Anyone who goes to fight for the U.S. military in Afghanistan is putting themselves in harm’s way. However, few had a more dangerous job than Grayling, Mich. native Army Sgt. Anthony Gazvoda.
Gazvoda’s job was to clear the roads for his fellow soldiers. This meant he was on the lookout for Improvised Explosive Devices and potential ambushes. By the time Gazvoda left the service with an honorable discharge and a commendation for valor, he had been involved in 34 firefights and dealt with 32 IED incidents.
Gazvoda returned to the United States and settled in Laredo, Texas in 2011, where he got a job as a border patrol agent with the Department of Homeland Security.
However, upon returning to the states, something about him was a little off.
“After two months of being down there, my sleep started to be off a little bit and it just progressively got worse and worse, almost to the point where I didn’t realize what was going on,” said Gazvoda. “And then after about 10 months of being down there, my supervisor actually approached me at the checkpoint and indicated that I didn’t look the healthiest and that’s when I looked at myself internally and went and sought aid at the VA down in Laredo.”
The doctors couldn’t come up with anything, so Gazvoda took leave and returned to his home state of Michigan to seek a second opinion. The doctors in Michigan determined that he was suffering from post-traumatic stress disorder (PTSD).
“I was experiencing anxiety, insomnia, depression when I was down in Laredo,” said Gazvoda. “And they determined it was the environment in Laredo, the climate, just the geographic location in a largely densely populated area that I wasn’t familiar with. And they determined that I needed to be removed from that environment.”
To put it simply, Laredo reminded him of Afghanistan and was triggering his PTSD. Gazvoda filed a transfer request on the basis of that diagnosis but after that request was denied, he sued the Department of Homeland Security.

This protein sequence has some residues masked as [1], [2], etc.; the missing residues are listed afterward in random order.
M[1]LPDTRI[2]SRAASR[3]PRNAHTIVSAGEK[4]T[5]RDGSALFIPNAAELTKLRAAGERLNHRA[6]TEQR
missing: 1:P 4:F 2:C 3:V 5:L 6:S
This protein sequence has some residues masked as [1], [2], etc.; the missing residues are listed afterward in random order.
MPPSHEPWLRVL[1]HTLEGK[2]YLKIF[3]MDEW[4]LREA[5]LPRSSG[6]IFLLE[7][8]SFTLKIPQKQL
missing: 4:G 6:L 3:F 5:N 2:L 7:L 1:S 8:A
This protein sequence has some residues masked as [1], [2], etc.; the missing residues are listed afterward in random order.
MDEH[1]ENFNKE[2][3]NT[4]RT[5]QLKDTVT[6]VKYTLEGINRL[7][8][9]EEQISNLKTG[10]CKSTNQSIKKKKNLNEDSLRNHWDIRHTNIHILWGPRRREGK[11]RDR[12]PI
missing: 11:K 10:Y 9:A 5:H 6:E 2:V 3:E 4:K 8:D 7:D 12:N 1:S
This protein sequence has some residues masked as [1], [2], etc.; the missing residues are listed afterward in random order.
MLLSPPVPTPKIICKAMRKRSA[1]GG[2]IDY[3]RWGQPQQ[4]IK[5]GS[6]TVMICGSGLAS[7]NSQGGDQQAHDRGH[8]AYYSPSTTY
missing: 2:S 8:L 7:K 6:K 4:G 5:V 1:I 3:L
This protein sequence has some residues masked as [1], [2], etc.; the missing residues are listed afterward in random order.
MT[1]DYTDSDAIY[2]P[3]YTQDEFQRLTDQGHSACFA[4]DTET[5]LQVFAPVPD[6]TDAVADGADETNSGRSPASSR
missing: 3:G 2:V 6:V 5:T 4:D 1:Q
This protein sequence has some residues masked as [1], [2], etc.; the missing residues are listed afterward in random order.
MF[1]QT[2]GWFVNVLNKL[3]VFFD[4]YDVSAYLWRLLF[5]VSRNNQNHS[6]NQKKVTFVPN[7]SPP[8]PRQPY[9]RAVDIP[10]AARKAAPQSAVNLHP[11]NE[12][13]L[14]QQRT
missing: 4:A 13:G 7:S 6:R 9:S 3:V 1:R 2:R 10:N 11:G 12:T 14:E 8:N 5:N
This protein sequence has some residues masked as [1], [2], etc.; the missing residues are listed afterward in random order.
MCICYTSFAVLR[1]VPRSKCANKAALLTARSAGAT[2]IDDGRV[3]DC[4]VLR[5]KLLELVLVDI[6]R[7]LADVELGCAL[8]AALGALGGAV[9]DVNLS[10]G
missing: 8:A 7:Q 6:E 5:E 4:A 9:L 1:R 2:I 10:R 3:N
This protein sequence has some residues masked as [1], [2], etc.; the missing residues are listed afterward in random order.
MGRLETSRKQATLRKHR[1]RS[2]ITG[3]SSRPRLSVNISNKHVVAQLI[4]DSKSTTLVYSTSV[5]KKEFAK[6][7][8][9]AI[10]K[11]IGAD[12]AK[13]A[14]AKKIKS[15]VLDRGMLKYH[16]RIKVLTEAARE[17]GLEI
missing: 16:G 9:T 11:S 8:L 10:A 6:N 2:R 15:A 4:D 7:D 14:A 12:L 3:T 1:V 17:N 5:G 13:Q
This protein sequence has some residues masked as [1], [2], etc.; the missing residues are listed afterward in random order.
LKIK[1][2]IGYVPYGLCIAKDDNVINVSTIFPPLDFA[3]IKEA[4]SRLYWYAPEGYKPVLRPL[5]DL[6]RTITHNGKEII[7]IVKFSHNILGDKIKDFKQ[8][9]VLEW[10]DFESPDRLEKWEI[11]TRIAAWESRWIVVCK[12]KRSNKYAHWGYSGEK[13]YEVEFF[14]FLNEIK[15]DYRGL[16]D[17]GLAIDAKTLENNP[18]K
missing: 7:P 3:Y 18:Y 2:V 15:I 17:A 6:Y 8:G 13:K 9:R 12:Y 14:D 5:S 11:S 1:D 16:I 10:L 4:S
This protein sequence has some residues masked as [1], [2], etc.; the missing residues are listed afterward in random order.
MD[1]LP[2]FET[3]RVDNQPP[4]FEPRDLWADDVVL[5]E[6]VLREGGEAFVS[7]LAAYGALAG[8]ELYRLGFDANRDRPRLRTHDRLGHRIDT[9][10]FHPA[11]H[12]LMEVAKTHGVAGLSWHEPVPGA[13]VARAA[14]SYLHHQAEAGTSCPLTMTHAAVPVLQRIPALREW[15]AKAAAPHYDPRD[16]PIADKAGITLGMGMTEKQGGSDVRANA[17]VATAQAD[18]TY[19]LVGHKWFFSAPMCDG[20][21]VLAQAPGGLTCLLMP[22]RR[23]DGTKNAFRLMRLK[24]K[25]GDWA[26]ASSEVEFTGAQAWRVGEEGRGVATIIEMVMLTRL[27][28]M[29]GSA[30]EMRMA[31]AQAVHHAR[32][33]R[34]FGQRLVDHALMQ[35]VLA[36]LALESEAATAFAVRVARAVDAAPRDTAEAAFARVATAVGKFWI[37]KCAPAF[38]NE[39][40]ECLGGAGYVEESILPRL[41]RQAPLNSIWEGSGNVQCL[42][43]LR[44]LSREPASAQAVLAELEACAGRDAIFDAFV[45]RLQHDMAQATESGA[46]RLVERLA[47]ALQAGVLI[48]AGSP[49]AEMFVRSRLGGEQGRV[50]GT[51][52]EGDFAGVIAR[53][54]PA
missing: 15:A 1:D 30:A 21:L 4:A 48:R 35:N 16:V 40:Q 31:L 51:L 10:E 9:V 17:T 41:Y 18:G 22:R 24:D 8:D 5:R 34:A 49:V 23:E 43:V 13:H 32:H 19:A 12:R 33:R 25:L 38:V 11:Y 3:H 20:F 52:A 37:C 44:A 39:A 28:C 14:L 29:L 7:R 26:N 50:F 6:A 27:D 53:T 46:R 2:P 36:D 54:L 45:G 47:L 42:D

During the trial, the government suggested that the large Hispanic population often speaking a foreign language was part of Gazvoda’s problem, and suggested he was seeking a transfer to a more Caucasian environment. He called that “ridiculous.”
In the end, the federal court ruled in his favor, but a judge recently granted a temporary injunction in the case. Gazvoda was not seeking any money in the case, only a transfer. Now, with the case on hold, he's waiting to see what's next.
His lawyer, Jason Turkish, says he's proud to represent Gazvoda.
"Nobody would blame him if he said, ‘I just can’t do anything. It’s been too hard, it’s been too difficult. I’m just going to go home and stay on disability benefits,'" said Turkish. "And no one would blame him. He served his country. In ways that we can’t even imagine. But instead, he says ‘I want to go back to work.’ And I respect that immensely. And I don’t understand why the Homeland Security Secretary doesn’t too.”
Listen to the full interview below to hear more about the case, what’s next for Gazvoda, and the likelihood that he will end up being transferred to Michigan.